Employment Law – A Complete Guide
Contrary to the popular belief, employment law doesn’t merely consist of a single law. It is, in reality, a complete system, that governs employer and employee rights. In the employment law system, there are numerous provisions and standards that are required to be followed by employers for the protection of employees and to ensure they are treated fairly.
In this article, we have covered a detailed guide to employment law. Continue reading to further to know about this law and how it protects employees.
Employment law also includes different types of benefits that are provided to employees in a workplace. For example, employees are entitled to receive healthcare insurance that not only covers them but their families as well. Moreover, employment law also prevents employers to discriminate any employee on the basis of their race, gender, religion or sexual orientation.
As per the employment law, it is the responsibility of employers to ensure that their workers and employees are receiving basic employment rights. As per this system, there are some obligations necessary for an employer to meet. Some of them are:
- Employers are required to comply with the maximum hours of working requirements.
- It is the responsibility of the employer to make sure that each employee has received terms and conditions related to their job designation and responsibility in writing.
- They must pay salary above the minimum wage rate as specified by the state or government laws.
- Employers must provide their employees with a break period during their working hours.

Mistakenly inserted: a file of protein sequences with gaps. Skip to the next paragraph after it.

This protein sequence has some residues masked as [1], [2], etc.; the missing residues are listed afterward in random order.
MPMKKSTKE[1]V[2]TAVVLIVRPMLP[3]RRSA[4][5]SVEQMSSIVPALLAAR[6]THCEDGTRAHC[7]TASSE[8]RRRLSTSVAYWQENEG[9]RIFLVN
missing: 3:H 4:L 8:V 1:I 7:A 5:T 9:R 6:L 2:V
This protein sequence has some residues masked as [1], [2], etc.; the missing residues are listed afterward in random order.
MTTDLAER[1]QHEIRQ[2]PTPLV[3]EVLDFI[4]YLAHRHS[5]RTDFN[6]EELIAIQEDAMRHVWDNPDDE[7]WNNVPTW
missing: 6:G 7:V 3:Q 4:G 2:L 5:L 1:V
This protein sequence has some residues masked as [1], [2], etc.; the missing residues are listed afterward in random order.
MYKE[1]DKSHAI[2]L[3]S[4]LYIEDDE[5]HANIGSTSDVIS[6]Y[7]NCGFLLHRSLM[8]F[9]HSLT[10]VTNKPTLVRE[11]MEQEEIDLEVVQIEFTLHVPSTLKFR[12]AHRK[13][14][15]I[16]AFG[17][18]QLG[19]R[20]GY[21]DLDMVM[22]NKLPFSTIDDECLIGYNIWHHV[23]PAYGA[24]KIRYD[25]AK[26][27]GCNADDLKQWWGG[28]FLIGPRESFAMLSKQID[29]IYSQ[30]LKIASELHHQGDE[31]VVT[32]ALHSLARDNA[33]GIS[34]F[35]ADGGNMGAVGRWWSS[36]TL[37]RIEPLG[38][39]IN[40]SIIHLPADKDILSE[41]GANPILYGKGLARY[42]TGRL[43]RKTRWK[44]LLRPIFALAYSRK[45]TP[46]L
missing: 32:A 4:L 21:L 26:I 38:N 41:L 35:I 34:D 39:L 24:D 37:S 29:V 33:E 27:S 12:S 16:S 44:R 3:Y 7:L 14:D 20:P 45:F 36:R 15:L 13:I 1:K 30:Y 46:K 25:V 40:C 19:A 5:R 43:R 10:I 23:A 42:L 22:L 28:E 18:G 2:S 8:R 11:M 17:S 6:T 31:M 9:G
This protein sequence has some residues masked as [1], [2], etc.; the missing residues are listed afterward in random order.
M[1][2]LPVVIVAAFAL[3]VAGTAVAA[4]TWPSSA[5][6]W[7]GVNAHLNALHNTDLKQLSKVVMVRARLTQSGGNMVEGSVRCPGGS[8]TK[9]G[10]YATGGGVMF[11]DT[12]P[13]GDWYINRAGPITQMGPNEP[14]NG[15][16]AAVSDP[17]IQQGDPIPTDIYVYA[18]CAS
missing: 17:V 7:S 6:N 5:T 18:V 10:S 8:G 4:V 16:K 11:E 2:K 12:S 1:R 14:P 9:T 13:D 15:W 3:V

- It is obligatory for them to allow annual leave to their employees.
- They are required to give a notice period of certain days before terminating their employees.
- Employers must also maintain proper records related to their employees.
- Employers must ensure that each employee receives a payslip.
- An employer must make sure that they have hired employees who are permitted to provide their services within the state.
Apart from the above-mentioned obligations, it is also necessary for the employer to make arrangements for complete data protection of employees. In some countries and states, they are legally required to protect the confidential data of their employees and follow effective measures that prevent their leakage. Furthermore, employers are also required to follow a certain process for recruiting employees. They must keep into consideration the legal obligations and procedures while hiring new employees.
This system also requires employers to prohibit bullying and harassment incidents at the workplace. As per the laws, employers are held responsible for malicious behavior by their employees in the place of employment. Therefore, it is their duty to prevent bullying and harassment in the office premises.
Employment law assists in protecting some basic human rights when an individual is working in a place of employment irrespective of their status. Thus, it can be safely said that this law has become an integral part of the judiciary system. Apart from employer’s responsibilities and obligations, it covers numerous other essential topics.
Employment law is also known as the labor law. There is a misconception among people that employment law solely protects employees. Although it is a major aspect of this law but in reality, it basically keeps in consideration the rights and duties of both employee and employer. Both the parties, at the time when an employee gets employed in a firm, sign a mutually agreed contract, in which these rights and duties are decided.